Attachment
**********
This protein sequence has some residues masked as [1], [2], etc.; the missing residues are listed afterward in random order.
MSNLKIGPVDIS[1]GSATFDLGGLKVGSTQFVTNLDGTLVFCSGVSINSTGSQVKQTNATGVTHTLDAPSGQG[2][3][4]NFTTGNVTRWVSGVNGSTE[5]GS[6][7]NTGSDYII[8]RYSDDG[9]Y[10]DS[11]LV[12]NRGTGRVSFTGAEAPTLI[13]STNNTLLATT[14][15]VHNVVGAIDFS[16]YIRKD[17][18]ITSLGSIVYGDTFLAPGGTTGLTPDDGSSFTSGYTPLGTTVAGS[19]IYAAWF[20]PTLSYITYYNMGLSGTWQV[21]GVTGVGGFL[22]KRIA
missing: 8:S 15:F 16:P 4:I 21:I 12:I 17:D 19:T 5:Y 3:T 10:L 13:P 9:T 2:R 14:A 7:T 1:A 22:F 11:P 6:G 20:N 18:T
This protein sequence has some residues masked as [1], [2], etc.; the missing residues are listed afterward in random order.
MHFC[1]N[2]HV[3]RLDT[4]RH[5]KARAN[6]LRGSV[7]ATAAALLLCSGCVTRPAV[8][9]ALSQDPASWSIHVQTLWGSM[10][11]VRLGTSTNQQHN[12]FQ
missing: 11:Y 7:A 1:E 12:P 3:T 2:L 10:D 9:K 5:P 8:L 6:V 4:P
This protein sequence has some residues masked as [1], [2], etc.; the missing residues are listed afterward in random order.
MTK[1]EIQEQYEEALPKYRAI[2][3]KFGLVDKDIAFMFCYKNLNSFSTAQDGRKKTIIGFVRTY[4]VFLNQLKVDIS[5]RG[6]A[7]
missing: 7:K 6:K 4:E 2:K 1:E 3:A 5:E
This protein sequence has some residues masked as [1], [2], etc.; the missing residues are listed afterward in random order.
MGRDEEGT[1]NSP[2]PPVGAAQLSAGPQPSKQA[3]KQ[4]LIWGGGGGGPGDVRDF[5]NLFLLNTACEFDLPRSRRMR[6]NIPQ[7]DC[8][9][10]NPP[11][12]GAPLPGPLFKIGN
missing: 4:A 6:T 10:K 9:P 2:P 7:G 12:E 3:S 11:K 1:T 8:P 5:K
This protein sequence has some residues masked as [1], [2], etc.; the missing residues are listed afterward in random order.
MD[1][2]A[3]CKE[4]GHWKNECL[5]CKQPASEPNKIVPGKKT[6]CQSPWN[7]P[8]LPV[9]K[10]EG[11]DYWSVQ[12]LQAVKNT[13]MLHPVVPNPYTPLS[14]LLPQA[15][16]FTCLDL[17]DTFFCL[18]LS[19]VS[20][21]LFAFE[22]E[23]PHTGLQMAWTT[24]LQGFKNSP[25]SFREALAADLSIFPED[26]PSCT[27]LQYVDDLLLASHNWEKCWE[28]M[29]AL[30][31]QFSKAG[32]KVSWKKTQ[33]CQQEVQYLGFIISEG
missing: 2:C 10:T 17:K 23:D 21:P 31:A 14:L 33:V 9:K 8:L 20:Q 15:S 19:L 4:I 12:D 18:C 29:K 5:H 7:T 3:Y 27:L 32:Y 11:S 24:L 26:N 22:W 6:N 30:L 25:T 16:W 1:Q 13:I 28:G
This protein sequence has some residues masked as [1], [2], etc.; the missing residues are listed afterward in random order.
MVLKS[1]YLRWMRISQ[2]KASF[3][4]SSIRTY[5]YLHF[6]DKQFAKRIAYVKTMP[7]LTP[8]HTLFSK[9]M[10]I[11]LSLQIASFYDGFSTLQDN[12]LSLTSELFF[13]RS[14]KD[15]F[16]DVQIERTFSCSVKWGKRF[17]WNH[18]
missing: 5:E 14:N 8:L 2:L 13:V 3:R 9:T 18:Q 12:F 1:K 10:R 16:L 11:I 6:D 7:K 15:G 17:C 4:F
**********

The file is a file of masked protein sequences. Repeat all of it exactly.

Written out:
This protein sequence has some residues masked as [1], [2], etc.; the missing residues are listed afterward in random order.
MSNLKIGPVDIS[1]GSATFDLGGLKVGSTQFVTNLDGTLVFCSGVSINSTGSQVKQTNATGVTHTLDAPSGQG[2][3][4]NFTTGNVTRWVSGVNGSTE[5]GS[6][7]NTGSDYII[8]RYSDDG[9]Y[10]DS[11]LV[12]NRGTGRVSFTGAEAPTLI[13]STNNTLLATT[14][15]VHNVVGAIDFS[16]YIRKD[17][18]ITSLGSIVYGDTFLAPGGTTGLTPDDGSSFTSGYTPLGTTVAGS[19]IYAAWF[20]PTLSYITYYNMGLSGTWQV[21]GVTGVGGFL[22]KRIA
missing: 8:S 15:F 16:P 4:I 21:I 12:I 17:D 19:T 5:Y 3:T 10:L 13:P 9:T 2:R 14:A 7:T 1:A 22:F 11:P 6:G 20:N 18:T
This protein sequence has some residues masked as [1], [2], etc.; the missing residues are listed afterward in random order.
MHFC[1]N[2]HV[3]RLDT[4]RH[5]KARAN[6]LRGSV[7]ATAAALLLCSGCVTRPAV[8][9]ALSQDPASWSIHVQTLWGSM[10][11]VRLGTSTNQQHN[12]FQ
missing: 11:Y 7:A 1:E 12:P 3:T 2:L 10:D 9:K 5:P 8:L 6:V 4:P
This protein sequence has some residues masked as [1], [2], etc.; the missing residues are listed afterward in random order.
MTK[1]EIQEQYEEALPKYRAI[2][3]KFGLVDKDIAFMFCYKNLNSFSTAQDGRKKTIIGFVRTY[4]VFLNQLKVDIS[5]RG[6]A[7]
missing: 7:K 6:K 4:E 2:K 1:E 3:A 5:E
This protein sequence has some residues masked as [1], [2], etc.; the missing residues are listed afterward in random order.
MGRDEEGT[1]NSP[2]PPVGAAQLSAGPQPSKQA[3]KQ[4]LIWGGGGGGPGDVRDF[5]NLFLLNTACEFDLPRSRRMR[6]NIPQ[7]DC[8][9][10]NPP[11][12]GAPLPGPLFKIGN
missing: 4:A 6:T 10:K 9:P 2:P 7:G 12:E 3:S 11:K 1:T 8:P 5:K
This protein sequence has some residues masked as [1], [2], etc.; the missing residues are listed afterward in random order.
MD[1][2]A[3]CKE[4]GHWKNECL[5]CKQPASEPNKIVPGKKT[6]CQSPWN[7]P[8]LPV[9]K[10]EG[11]DYWSVQ[12]LQAVKNT[13]MLHPVVPNPYTPLS[14]LLPQA[15][16]FTCLDL[17]DTFFCL[18]LS[19]VS[20][21]LFAFE[22]E[23]PHTGLQMAWTT[24]LQGFKNSP[25]SFREALAADLSIFPED[26]PSCT[27]LQYVDDLLLASHNWEKCWE[28]M[29]AL[30][31]QFSKAG[32]KVSWKKTQ[33]CQQEVQYLGFIISEG
missing: 2:C 10:T 17:K 23:D 21:P 31:A 14:L 33:V 9:K 8:L 20:Q 15:S 19:L 4:I 12:D 18:C 29:K 5:H 7:T 3:Y 27:L 32:Y 11:S 24:L 26:N 22:W 6:N 30:L 25:T 16:W 1:Q 13:I 28:G
This protein sequence has some residues masked as [1], [2], etc.; the missing residues are listed afterward in random order.
MVLKS[1]YLRWMRISQ[2]KASF[3][4]SSIRTY[5]YLHF[6]DKQFAKRIAYVKTMP[7]LTP[8]HTLFSK[9]M[10]I[11]LSLQIASFYDGFSTLQDN[12]LSLTSELFF[13]RS[14]KD[15]F[16]DVQIERTFSCSVKWGKRF[17]WNH[18]
missing: 5:E 14:N 8:L 2:L 13:V 3:R 9:T 18:Q 12:F 1:K 10:R 16:L 11:I 6:D 7:K 15:G 17:C 4:F